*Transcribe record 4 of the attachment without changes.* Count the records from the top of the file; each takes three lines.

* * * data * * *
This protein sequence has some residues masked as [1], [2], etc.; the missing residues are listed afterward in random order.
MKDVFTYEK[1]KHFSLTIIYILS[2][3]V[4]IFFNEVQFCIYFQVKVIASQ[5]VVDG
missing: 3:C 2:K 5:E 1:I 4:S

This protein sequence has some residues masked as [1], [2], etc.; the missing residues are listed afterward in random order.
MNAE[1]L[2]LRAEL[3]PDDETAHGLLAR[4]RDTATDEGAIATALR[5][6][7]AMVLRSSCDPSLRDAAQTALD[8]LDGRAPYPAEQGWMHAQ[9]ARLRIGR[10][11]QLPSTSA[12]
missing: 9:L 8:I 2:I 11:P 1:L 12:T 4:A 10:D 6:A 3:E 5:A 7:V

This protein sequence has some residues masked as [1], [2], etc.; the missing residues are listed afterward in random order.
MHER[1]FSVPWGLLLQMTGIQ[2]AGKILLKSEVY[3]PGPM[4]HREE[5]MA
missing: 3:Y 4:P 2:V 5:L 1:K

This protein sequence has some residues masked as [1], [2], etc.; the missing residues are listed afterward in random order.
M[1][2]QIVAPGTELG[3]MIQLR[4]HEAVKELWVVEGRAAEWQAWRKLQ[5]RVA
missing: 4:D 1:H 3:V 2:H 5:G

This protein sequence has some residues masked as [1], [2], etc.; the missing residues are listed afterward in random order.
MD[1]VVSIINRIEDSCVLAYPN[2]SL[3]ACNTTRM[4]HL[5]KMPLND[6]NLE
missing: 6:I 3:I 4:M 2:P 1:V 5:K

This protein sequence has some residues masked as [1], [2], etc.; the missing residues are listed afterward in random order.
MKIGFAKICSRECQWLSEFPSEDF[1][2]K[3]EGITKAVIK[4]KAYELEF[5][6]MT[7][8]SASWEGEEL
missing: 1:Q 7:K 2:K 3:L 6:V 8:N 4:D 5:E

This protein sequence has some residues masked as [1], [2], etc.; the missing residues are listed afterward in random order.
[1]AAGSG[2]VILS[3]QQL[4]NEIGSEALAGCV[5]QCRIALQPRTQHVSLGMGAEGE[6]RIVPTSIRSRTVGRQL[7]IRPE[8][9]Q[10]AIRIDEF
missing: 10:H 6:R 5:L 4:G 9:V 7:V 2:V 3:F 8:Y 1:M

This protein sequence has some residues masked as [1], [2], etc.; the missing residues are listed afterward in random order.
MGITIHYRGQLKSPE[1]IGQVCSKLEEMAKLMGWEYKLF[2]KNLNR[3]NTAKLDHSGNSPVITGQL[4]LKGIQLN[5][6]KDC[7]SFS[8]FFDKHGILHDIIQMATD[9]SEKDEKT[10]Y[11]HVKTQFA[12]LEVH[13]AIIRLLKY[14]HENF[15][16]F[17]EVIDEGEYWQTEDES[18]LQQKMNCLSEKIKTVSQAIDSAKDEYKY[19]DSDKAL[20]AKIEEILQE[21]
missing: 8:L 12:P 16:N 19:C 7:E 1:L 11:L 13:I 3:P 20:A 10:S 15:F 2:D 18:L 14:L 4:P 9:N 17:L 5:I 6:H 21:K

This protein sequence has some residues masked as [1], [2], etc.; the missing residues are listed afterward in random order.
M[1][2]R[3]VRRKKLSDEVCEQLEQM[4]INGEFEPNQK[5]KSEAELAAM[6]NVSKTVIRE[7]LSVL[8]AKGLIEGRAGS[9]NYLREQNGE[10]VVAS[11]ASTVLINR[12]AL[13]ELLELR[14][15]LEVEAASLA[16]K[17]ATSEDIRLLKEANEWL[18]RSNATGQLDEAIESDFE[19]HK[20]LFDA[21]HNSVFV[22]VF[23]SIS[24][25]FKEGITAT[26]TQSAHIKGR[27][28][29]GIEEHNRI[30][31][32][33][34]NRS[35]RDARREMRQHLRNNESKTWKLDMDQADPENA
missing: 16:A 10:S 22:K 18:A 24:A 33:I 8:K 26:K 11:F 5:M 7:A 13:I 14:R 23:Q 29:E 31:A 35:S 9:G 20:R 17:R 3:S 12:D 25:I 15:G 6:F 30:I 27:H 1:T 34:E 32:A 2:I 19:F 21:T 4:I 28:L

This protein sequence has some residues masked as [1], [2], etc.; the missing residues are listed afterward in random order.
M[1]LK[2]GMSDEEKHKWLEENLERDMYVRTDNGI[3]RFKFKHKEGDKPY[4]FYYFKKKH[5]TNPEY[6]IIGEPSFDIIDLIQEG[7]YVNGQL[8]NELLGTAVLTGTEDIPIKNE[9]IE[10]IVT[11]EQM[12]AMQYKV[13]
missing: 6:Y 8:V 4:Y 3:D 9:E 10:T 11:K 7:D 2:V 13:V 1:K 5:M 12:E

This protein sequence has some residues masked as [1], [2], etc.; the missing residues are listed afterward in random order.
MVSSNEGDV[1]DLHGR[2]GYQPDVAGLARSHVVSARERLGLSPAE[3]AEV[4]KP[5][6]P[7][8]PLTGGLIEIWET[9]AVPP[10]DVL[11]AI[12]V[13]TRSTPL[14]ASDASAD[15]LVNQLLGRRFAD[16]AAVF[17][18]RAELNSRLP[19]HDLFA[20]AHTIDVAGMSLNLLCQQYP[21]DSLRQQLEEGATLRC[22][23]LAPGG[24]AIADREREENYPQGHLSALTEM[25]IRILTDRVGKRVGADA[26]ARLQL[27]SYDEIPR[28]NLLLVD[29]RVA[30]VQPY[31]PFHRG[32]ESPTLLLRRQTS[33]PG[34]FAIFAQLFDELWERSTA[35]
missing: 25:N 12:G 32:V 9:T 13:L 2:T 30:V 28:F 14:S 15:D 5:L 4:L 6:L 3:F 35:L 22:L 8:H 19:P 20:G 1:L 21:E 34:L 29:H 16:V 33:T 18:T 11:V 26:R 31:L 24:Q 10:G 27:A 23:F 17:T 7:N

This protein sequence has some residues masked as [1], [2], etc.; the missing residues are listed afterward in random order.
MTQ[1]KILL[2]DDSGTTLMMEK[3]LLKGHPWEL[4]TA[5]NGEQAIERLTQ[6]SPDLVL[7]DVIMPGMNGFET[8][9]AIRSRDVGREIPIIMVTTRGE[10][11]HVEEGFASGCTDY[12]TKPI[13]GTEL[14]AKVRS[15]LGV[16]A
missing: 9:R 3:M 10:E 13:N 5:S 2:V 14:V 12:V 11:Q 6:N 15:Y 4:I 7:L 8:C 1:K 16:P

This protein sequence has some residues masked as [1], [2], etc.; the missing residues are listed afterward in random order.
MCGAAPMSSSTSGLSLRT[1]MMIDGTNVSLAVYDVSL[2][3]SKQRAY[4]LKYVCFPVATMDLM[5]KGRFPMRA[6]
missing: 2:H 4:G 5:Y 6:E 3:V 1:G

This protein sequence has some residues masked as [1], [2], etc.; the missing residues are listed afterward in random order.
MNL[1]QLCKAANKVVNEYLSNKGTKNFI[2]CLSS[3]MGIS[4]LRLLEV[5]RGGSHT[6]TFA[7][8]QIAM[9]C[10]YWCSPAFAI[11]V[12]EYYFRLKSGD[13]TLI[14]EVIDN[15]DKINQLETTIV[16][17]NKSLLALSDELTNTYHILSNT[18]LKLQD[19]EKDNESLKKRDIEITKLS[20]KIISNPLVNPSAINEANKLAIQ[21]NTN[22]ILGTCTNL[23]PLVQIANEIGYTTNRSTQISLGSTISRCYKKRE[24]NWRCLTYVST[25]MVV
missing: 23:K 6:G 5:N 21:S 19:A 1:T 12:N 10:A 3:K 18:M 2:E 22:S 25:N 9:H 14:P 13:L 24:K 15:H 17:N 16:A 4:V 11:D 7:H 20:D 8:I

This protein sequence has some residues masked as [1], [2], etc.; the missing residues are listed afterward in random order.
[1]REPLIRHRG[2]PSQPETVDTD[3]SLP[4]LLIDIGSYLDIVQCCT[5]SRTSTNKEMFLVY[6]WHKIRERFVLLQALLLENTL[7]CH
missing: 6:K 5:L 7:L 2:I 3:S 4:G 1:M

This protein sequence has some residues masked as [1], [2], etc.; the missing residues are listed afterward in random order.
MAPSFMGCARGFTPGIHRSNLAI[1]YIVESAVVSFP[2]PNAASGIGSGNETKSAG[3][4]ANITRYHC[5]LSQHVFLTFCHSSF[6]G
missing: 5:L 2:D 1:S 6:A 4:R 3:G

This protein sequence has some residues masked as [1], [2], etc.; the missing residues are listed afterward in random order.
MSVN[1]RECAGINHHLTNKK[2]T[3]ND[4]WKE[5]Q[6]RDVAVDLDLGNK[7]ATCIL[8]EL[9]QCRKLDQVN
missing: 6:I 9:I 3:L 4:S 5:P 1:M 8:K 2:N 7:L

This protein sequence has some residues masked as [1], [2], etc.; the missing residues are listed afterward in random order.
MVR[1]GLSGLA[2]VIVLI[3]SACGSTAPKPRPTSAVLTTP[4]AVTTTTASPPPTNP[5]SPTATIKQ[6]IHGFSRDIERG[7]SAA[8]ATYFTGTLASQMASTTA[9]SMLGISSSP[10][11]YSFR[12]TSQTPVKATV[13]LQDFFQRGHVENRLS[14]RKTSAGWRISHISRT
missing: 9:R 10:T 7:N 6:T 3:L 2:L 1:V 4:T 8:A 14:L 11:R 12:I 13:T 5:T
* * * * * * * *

This protein sequence has some residues masked as [1], [2], etc.; the missing residues are listed afterward in random order.
M[1][2]QIVAPGTELG[3]MIQLR[4]HEAVKELWVVEGRAAEWQAWRKLQ[5]RVA
missing: 4:D 1:H 3:V 2:H 5:G